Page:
I also spent part of the Tuesday night listening to another installment of the List Launch, the podcast series that's supposed to help us build up our list prior to launching a Kickstarter. This was the reason behind our wanting to name our "fan base." We asked readers last week and, well, the response was underwhelming, to say the least. Despite that, we did decide to call the group "The Hound Dogs" and rename our newsletter, the Hound Dogs' Howl, after the fictitious newspaper of the community college the Twins attend in the book.

The new image we're using on social media.

Listening to it this time made me decide to update our banner image on social media, which we did on Wednesday, changing out the old image for one that's more dynamic and more reflective of our current books.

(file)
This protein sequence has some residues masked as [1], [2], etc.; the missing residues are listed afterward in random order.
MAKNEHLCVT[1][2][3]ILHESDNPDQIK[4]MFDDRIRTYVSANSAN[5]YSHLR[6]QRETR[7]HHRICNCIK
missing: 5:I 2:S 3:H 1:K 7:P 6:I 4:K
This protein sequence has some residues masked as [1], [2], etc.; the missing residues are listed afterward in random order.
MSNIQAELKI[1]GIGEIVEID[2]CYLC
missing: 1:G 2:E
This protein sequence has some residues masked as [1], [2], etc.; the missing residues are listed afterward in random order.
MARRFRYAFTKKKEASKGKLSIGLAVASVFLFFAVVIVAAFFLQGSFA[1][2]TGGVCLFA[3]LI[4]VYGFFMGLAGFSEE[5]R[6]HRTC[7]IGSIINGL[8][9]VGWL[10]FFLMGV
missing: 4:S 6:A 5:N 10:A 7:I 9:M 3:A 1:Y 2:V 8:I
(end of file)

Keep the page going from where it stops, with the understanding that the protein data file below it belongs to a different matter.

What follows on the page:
Posting last week's Peek-of-the-Week on Instagram got more discussion than we normally get, which was nice. Hopefully, we can get that sort of interaction across other social media.

We did receive more pages from Nina later in the week, on Friday. Everything was good but we did ask for a couple of changes in some of the colors. It's funny how important some things seem, like the color of a character's eyes. As usual, she made the changes very quickly, so no complaints here.

I did manage to work on The Runaway, doing at least a chapter a day for the first four nights of the week. Any progress is good, though there is still plenty more to do.

As with every week recently, nothing new to report with queries or contacting the editor on Familiar Stranger. I'm going to have to call him and work out the best time to do that.

I did write a review this week for Yesterday, a film we watched on Friday afternoon and published as our Saturday Morning Review on Trophy Unlocked.

Well, that's about all for this week. So until next time, keep writing.